Stock Market Guide to Investing in Exchange Traded Funds
ETFs are similar to stocks in that they can be traded in much the same way, including short selling, buying on margin and in many cases allowing option puts and calls to be written against them. ETFs require no minimum investment and can be freely bought and sold without the threat of penalty. The most popular ETF in the United States today is also the first to be created: Standard & Poor’s 500 Depositary Receipts, known colloquially as “Spiders” after their trading abbreviation SPDR, or SPY on the American Stock Exchange. Other popular ETFs have similar amusing nicknames, for example Dow Jones Industrial Average ETFs called “Diamonds” and NASDAQ-100 index ETFs referred to as “qubes”.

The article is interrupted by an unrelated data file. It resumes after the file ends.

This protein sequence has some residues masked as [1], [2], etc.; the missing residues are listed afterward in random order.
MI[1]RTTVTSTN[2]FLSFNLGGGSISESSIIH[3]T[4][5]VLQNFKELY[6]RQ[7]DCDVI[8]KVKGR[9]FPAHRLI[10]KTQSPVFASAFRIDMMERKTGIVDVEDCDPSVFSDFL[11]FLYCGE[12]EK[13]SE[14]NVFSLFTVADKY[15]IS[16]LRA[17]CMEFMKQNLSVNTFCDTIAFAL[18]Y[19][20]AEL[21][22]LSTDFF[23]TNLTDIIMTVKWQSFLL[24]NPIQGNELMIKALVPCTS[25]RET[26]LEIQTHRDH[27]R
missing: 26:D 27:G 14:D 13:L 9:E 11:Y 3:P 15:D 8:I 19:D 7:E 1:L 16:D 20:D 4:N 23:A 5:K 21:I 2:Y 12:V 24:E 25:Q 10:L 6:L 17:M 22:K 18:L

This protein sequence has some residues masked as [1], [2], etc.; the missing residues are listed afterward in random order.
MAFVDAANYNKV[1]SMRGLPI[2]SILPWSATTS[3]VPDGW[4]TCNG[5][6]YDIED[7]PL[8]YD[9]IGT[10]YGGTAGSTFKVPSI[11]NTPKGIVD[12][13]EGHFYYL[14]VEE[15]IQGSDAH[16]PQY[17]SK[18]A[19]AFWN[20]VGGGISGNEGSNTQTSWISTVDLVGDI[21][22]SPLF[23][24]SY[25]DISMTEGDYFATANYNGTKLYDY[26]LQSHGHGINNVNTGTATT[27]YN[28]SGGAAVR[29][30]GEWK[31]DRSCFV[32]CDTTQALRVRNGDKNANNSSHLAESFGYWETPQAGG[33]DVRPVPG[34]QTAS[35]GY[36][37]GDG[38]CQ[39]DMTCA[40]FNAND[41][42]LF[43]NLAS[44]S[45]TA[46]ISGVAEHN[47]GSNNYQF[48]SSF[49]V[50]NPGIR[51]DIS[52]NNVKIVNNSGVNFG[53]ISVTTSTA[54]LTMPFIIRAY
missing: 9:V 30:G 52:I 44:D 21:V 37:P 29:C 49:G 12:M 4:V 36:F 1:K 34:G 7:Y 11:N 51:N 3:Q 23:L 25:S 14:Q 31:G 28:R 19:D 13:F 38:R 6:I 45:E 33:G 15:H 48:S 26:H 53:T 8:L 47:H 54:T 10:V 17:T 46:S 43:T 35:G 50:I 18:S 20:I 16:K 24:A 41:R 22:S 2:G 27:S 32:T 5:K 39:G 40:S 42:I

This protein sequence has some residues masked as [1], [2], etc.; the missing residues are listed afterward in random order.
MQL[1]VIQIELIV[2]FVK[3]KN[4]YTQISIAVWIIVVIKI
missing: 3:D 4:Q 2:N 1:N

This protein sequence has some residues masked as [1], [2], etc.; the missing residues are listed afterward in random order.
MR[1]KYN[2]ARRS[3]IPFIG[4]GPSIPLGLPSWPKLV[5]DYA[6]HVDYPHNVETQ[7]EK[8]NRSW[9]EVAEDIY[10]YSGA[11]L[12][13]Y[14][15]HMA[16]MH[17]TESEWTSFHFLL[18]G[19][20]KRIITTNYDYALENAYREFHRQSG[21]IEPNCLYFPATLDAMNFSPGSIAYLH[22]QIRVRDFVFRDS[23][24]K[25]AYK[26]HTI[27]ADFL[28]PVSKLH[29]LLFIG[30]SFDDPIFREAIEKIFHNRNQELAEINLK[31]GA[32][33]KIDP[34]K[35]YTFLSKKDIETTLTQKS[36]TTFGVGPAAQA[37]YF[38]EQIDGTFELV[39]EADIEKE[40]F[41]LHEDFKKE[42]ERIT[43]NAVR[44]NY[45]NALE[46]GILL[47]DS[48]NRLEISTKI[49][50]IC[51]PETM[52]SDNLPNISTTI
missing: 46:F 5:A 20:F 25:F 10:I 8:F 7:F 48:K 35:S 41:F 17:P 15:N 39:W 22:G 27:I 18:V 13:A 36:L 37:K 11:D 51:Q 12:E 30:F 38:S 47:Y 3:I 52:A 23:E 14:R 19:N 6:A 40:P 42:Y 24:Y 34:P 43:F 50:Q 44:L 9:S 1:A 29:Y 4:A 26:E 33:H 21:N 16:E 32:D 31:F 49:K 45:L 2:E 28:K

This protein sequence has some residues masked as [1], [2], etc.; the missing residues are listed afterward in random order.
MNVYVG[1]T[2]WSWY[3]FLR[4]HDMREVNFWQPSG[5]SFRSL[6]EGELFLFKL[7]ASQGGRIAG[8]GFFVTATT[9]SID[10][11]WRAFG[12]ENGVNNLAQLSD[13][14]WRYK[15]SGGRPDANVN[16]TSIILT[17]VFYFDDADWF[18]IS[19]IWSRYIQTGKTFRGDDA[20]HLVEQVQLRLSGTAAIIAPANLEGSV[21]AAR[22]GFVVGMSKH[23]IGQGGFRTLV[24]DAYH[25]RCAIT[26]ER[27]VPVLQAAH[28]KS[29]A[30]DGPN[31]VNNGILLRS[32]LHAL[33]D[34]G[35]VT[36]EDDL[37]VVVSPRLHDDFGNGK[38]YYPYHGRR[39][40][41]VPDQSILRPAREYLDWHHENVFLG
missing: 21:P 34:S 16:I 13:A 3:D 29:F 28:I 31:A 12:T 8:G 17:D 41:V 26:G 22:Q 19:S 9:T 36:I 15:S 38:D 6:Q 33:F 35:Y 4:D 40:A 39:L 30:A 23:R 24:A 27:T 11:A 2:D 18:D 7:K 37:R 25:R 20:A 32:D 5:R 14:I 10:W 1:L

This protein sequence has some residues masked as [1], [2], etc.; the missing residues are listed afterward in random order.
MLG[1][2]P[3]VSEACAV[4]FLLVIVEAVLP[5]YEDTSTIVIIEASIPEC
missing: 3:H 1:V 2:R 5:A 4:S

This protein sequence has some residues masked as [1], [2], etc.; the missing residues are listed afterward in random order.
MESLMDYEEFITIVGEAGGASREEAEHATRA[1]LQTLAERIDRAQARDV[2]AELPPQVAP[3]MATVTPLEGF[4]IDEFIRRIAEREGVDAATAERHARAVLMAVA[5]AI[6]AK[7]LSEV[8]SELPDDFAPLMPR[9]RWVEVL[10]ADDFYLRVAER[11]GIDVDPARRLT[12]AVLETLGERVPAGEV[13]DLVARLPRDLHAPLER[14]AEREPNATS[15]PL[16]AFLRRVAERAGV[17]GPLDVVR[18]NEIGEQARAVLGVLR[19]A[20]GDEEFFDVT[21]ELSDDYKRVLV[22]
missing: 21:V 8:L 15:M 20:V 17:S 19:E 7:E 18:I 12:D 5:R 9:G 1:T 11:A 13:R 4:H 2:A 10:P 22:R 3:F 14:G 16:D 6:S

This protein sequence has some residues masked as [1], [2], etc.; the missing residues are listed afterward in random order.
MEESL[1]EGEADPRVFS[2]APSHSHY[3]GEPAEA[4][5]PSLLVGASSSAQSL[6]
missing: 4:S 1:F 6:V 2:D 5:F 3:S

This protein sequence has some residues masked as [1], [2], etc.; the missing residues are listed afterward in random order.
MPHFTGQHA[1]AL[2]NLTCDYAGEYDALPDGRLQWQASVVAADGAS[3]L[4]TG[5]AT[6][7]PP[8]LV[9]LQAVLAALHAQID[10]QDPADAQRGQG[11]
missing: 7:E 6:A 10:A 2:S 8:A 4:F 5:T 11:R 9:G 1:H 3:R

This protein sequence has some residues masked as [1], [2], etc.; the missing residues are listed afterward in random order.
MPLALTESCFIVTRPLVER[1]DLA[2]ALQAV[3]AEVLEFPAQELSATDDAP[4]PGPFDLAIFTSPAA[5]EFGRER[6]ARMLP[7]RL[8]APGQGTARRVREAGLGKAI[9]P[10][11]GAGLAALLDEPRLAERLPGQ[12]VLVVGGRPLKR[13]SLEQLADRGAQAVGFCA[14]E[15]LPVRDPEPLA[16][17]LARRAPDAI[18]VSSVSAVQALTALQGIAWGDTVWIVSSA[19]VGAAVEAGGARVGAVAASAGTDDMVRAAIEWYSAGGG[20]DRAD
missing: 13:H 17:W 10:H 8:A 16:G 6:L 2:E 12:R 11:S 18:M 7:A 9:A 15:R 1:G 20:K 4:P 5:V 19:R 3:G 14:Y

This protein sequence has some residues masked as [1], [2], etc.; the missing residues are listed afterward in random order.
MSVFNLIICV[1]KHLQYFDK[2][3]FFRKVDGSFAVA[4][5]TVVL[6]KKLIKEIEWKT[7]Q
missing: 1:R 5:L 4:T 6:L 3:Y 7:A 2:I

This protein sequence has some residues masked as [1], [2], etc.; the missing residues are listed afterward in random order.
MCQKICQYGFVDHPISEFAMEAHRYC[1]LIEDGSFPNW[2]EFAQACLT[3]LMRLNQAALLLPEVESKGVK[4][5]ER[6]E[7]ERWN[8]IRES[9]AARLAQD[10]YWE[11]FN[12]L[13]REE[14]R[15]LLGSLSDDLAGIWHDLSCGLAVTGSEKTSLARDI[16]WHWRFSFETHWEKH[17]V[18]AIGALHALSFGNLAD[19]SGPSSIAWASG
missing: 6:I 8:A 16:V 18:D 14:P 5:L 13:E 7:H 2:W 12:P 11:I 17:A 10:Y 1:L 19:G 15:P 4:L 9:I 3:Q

Exchange traded funds are similar to Mutual Funds but don’t pass on the fees entailed in purchasing their component stocks. Because they are only index-linked instead of actively managed, ETFs provide investors with a low cost way to invest in a broad based group of stocks. They share with mutual funds the innate security of a diffused focus within a defined sector, however, and this makes them very attractive for very large or institutional investors like pension funds. ETFs are a relatively new investment vehicle, having first been created in 1990.
Today, there are more than 100 ETFs listed on the NYSE Amex (previously American Stock Exchange) alone, and their popularity has spread across the globe as a low cost, reduced risk investment.